Digital Africa Post the Pandemic: South Africa Report (After Access 2022-2023)

Despite an  emphasis on information communication technologies (ICTs) for development in South Africa over the past thirty years since its democratic transition, policies have fallen short in fostering inclusive digitalisation. Severe structural inequalities are still hindering socioeconomic mobility, and these inequalities are reflected in the extent and use of digital technologies by different population segments. At the same time the COVID-19 pandemic has exacerbated socioeconomic inequalities by widening existing disparities in digital use.

This Research ICT Africa (RIA) report provides a comprehensive account of the state of digitalisation amongst the South African population based on detailed data analyses grounded in prominent literature on associated topics. It is divided in to two parts, Part A utilises the Research ICT Africa Mobile Pricing Database in conjunction with secondary data sources such as Ookla’s Speedtest Intelligence data and desktop review of relevant policies and regulations to provide an overview of the Information and Communication Technology (ICT) landscape. Part B then utilises RIA’s After Access survey data, the only nationally representative demand-side providing a detailed account of ICT access and use across multiple Africa countries post the COVID-19 pandemic, to comprehensively assess the level of access across different population segments and the barriers faced. It also goes into detail about the specific ways in which digital technologies are being used by South Africans as well as the inequalities therein and the major limitations holding individuals back from a deeper digital engagement.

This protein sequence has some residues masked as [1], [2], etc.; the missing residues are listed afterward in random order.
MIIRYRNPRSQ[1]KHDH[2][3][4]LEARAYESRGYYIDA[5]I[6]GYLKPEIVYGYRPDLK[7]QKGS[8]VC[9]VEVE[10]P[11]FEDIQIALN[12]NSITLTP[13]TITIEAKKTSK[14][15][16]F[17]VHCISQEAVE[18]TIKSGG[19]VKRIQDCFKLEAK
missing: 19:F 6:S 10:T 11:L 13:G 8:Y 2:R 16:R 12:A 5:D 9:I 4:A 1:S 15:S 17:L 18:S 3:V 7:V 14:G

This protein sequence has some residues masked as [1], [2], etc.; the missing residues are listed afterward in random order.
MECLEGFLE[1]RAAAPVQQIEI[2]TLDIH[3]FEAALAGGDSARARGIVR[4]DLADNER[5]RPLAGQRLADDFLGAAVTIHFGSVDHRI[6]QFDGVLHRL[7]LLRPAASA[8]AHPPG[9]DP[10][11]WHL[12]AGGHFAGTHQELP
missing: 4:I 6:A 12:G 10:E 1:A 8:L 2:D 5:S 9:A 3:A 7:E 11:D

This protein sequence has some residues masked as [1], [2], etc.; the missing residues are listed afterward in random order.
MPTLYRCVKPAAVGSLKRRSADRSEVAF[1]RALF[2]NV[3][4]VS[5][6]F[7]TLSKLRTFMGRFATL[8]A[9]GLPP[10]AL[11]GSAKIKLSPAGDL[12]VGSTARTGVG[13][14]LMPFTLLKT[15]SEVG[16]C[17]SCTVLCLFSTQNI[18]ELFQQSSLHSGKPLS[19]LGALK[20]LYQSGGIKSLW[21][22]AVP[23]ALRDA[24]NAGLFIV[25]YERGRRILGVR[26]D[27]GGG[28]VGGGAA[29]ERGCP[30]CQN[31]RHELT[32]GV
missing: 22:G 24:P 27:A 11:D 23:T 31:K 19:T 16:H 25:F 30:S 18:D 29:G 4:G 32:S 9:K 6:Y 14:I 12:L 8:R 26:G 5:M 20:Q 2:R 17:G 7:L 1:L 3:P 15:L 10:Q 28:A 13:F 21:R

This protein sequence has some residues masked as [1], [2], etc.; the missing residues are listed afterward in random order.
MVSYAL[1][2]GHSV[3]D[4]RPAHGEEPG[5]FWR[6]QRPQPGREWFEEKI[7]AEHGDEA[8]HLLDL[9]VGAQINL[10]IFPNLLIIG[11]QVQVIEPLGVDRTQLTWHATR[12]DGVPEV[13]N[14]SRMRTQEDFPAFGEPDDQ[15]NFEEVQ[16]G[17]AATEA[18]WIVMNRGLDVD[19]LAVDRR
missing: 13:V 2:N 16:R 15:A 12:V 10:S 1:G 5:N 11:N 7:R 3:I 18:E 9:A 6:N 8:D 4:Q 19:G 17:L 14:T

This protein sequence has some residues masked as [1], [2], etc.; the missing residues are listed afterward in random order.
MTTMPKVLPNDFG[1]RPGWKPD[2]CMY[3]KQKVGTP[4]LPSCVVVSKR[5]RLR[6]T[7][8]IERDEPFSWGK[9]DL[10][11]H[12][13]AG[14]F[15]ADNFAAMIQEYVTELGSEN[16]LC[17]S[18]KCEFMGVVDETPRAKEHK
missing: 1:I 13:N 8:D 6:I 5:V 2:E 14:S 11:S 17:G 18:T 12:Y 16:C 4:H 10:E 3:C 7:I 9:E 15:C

On the supply-side there is evidence of a concerted effort to integrate ICTs into national development efforts, featuring prominently in several key national government policies and strategies. There are concerns over the autonomy of the national regulatory authority and the persistence of market dominance in the ICT sector. The recent spectrum allocation was structured to try and provide greater access for smaller market players, however the allocation was long overdue, severely delayed due to political principals and operators’ narrow interpretation of the law to fulfil their own interests. Although the mandatory pricing reductions on the dominant mobile network operators sought to reduce price abuse and result in fairer pricing for consumers, it appears to have had unintended consequences which has ended up strengthening the market power of the dominant providers and made it more difficult for new entrants.

On the demand-side aggregate data shows positive developments in an increase in internet access to 75% in 2022 and the near elimination of the gender access gap. However, a deeper look into the data reveals that most of this access is associated with social interactions and entertainment with the use of the internet for means associated with direct economic benefits, such as online work, accessing government services and the use of professional services, still lagging. Moreover, even though gender access parity has almost been achieved, there remain significant gender inequalities in the ability to harness digital technologies to realise these benefits. These inequalities are also reflected in a microenterprise survey conducted which reveals unrealised potential for microenterprises to access and use digital technologies, with female-owned microenterprises having significantly lower adoption rates.

The report culminates in a set of targeted policy recommendations to address digital inequalities and to promote an ICT sector which all South Africans are able to access and enjoy the benefits of.